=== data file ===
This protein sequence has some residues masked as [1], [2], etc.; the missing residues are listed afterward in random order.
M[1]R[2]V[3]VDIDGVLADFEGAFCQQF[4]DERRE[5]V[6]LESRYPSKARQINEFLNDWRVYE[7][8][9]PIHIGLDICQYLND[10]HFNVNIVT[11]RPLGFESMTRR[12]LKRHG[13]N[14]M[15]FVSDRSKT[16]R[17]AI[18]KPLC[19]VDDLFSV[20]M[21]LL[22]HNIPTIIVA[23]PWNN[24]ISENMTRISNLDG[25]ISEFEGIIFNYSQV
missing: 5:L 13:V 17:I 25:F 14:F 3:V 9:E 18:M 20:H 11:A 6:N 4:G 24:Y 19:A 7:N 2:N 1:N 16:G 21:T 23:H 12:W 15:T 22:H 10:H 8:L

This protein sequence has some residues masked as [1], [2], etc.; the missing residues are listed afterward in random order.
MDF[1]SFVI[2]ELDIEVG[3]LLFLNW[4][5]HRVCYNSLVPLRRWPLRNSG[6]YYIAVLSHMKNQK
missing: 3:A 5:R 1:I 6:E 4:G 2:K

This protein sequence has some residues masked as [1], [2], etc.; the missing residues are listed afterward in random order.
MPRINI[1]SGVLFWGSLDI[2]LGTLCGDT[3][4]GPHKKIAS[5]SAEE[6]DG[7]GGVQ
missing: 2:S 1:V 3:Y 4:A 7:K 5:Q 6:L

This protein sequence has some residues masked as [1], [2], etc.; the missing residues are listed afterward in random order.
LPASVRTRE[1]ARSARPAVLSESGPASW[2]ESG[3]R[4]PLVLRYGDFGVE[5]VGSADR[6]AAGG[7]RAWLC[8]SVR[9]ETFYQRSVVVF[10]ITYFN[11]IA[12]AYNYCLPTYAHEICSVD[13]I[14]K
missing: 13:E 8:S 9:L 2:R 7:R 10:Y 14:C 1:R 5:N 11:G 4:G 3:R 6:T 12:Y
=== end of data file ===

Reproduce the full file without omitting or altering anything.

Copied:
This protein sequence has some residues masked as [1], [2], etc.; the missing residues are listed afterward in random order.
M[1]R[2]V[3]VDIDGVLADFEGAFCQQF[4]DERRE[5]V[6]LESRYPSKARQINEFLNDWRVYE[7][8][9]PIHIGLDICQYLND[10]HFNVNIVT[11]RPLGFESMTRR[12]LKRHG[13]N[14]M[15]FVSDRSKT[16]R[17]AI[18]KPLC[19]VDDLFSV[20]M[21]LL[22]HNIPTIIVA[23]PWNN[24]ISENMTRISNLDG[25]ISEFEGIIFNYSQV
missing: 5:L 13:V 17:I 25:F 14:F 3:V 9:E 18:M 20:H 11:A 6:N 4:G 24:Y 19:A 7:N 2:N 1:N 16:G 21:T 23:H 12:W 15:T 22:H 10:H 8:L

This protein sequence has some residues masked as [1], [2], etc.; the missing residues are listed afterward in random order.
MDF[1]SFVI[2]ELDIEVG[3]LLFLNW[4][5]HRVCYNSLVPLRRWPLRNSG[6]YYIAVLSHMKNQK
missing: 3:A 5:R 1:I 6:E 4:G 2:K

This protein sequence has some residues masked as [1], [2], etc.; the missing residues are listed afterward in random order.
MPRINI[1]SGVLFWGSLDI[2]LGTLCGDT[3][4]GPHKKIAS[5]SAEE[6]DG[7]GGVQ
missing: 2:S 1:V 3:Y 4:A 7:K 5:Q 6:L

This protein sequence has some residues masked as [1], [2], etc.; the missing residues are listed afterward in random order.
LPASVRTRE[1]ARSARPAVLSESGPASW[2]ESG[3]R[4]PLVLRYGDFGVE[5]VGSADR[6]AAGG[7]RAWLC[8]SVR[9]ETFYQRSVVVF[10]ITYFN[11]IA[12]AYNYCLPTYAHEICSVD[13]I[14]K
missing: 13:E 8:S 9:L 2:R 7:R 10:Y 14:C 1:R 5:N 11:G 4:G 3:R 6:T 12:Y